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Before and after: NASA satellite imagery shows effects of Washington state landslide

Wednesday, March 26th, 2014 11:44am MDT

As many as two dozen people were killed on Saturday, March 22, 2014 when a massive landslide swept down a rain-soaked hill near Oso, Washington. NASA satellite imagery taken before and after the event shows the extent of the event.

Using the ‘sliders’ on the image below you can compare how the area looks normally (left) versus how it looked after the landslide (right).

From NASA:

On March 22, 2014, a rainfall-triggered landslide near Oso, Washington sent muddy debris spilling across the North Fork of the Stillaguamish River. The debris engulfed numerous homes, resulting in the deaths of at least 14 people. As of March 25, authorities reported that 176 people were still missing.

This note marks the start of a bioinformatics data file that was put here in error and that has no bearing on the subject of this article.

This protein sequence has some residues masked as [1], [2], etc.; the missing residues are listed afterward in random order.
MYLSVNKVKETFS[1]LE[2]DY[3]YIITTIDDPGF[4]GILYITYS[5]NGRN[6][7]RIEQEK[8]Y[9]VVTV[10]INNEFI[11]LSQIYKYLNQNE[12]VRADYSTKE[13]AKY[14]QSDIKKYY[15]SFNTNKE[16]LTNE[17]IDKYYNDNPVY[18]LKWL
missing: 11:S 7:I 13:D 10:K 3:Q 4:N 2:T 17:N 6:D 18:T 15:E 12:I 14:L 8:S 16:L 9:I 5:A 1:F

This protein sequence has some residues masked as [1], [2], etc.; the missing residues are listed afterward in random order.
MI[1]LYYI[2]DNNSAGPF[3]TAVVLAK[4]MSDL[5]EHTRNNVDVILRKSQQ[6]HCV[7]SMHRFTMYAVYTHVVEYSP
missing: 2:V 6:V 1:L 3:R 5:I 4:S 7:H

The slide left an earthen dam that blocked the river, causing a barrier lake to form. The Operational Land Imager (OLI) on Landsat 8 acquired this image of landslide debris and the barrier lake on March 23, 2014. An image of the same area acquired on January 18, 2014, is shown for comparison.

As water backed up, it raised fears of a potential flash flood. On March 23, water began to flow around the north side of the dam. However, as of the afternoon of March 25, a flash flooding watch issued by the National Weather Service remained in effect for parts of Snohomish county.

According to Durham University geologist Dave Petley, the landslide was a reactivation of an earlier landslide that caused problems in 1988 and 2006.

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